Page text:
The lone location of Ruby’s Market at 2843 E. Sunshine St. will be no more in the Queen City as of Christmas Eve, as the store merges with a sister Price Cutter.
The Price Cutter three miles south at 3260 E. Battlefield Road has already started to incorporate Ruby’s natural and organic products from Ruby’s in its store, with a renovation plan in motion that will conclude sometime in March, said Erick Taylor, president and CEO of Rogersville-based Pyramid Foods, parent company of Ruby’s and Price Cutter.
It’s part of a company plan to incorporate Ruby’s into multiple Price Cutters over the next couple of years, he said, with two more locations slated for 2019.
“We hope to have at least two of the first three open by next year,” he said, adding the Price Cutter locations at 2021 W. Republic Road and 4228 S. National Ave. will be next on the list.
The store names will eventually change to either Ruby Price Cutter or Ruby by Price Cutter, Taylor said, adding a final company decision is yet to be made.
“I’m always sad to see something close,” Taylor said of the decision to shutter the 54,000-square-foot Ruby’s Market, which opened March 15, 2017. Pyramid Foods is looking to sell or lease the building. He said all 60 of the store’s employees would remain with the company, by transferring to either the Battlefield location or other Price Cutter markets.
Pyramid Foods officials were processing customer data over the past four to five months that led to the closure and merger. While Taylor said word of month from shoppers seemed to be positive, he noted the location, which was in one of four former Dillon’s stores Pyramid Foods purchased in 2014, ultimately worked against the company.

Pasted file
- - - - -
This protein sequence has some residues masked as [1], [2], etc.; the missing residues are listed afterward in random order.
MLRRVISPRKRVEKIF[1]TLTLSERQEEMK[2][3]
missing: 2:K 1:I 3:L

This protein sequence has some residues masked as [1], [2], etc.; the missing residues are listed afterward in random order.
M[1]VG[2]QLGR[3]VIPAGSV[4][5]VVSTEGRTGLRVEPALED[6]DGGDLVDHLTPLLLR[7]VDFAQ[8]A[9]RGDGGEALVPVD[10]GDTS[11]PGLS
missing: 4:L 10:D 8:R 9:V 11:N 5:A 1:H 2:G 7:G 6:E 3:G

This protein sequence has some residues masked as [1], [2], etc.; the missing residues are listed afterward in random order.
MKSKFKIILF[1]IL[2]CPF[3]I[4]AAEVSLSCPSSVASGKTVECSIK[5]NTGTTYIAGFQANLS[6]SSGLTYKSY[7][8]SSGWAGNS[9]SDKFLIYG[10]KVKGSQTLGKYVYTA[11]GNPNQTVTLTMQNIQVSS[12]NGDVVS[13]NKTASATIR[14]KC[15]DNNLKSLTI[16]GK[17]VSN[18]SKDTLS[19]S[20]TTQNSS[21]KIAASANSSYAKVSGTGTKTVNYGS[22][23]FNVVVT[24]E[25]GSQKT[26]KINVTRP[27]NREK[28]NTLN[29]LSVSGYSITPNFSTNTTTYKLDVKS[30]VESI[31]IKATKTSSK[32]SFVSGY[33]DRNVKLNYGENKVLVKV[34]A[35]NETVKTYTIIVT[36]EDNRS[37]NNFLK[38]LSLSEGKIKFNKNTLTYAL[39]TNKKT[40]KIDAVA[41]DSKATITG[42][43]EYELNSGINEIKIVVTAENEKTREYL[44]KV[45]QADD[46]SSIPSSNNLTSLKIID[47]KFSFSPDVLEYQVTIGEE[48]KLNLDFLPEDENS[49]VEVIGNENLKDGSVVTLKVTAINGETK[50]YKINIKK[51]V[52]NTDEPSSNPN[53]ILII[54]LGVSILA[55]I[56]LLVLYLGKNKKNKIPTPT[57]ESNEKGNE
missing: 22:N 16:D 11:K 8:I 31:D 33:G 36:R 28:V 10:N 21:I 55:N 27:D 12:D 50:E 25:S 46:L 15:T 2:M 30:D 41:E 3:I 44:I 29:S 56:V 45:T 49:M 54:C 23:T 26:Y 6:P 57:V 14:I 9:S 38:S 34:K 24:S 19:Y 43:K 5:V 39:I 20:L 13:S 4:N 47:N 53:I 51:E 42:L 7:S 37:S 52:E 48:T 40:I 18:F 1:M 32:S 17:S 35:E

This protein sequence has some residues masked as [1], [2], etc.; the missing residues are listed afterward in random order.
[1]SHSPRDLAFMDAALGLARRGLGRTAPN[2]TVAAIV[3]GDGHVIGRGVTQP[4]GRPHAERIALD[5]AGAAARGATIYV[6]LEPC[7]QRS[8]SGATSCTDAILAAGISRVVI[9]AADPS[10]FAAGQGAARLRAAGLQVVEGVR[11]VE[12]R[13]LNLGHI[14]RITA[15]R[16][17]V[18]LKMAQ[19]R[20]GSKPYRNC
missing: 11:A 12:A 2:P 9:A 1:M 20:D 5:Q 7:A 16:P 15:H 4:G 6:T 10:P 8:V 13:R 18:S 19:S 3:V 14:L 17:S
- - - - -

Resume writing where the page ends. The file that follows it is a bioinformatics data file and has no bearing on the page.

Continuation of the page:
“That was really the biggest miss was the location,” he said, declining to disclose the customer count or revenue for Ruby’s or other store locations. He said overhead costs at Ruby’s was “a significant amount,” but declined to elaborate.
He said a year-plus of analyzing data determined many shoppers who lived far from the store were not willing to drive across town to only purchase a handful of items.
“We realized it went from a primary shopper who gets all from one stop to more of a secondary stop as people would go and get 80 percent of their groceries at our conventional grocery store,” Taylor said. The remaining 20 percent of groceries would come from Ruby’s, he said, which included natural and organic foods, a kombucha bar and other items that aren’t found at a conventional store.
“It was just out of sight, out of mind,” he added.
A week prior to its closing the natural foods market still had shelves lined with product and showed no signs of a store in its last days of operation. Upon its closure, Taylor said the equipment and cases would be transported to the Price Cutter on Battlefield with the bakery section first to be installed Dec. 26. Other parts of Ruby’s, including its bar area serving beer, wine and kombucha, along with Ruby Jean’s Juicery, will be added to the 78,000-square-foot Price Cutter as part of the renovation project. Most of the products will be in place within the next 30 days.
“We’ve already added about 2,500 items to the store,” Taylor said, estimating renovation costs for the Battlefield Road facility to be between $200,000 and $300,000. If all new equipment had to be purchased, he said the renovation would likely exceed $1 million.
“We put a lot of time, effort and energy into it – and money,” he said of the Ruby’s Market location. “But obviously we still have much of the money we put into it with the equipment, cases, fixtures and all of that. We wanted it to be a successful store.”
Other natural foods markets still in operation in Springfield include Lucky’s Market and MaMa Jean’s Natural Market.
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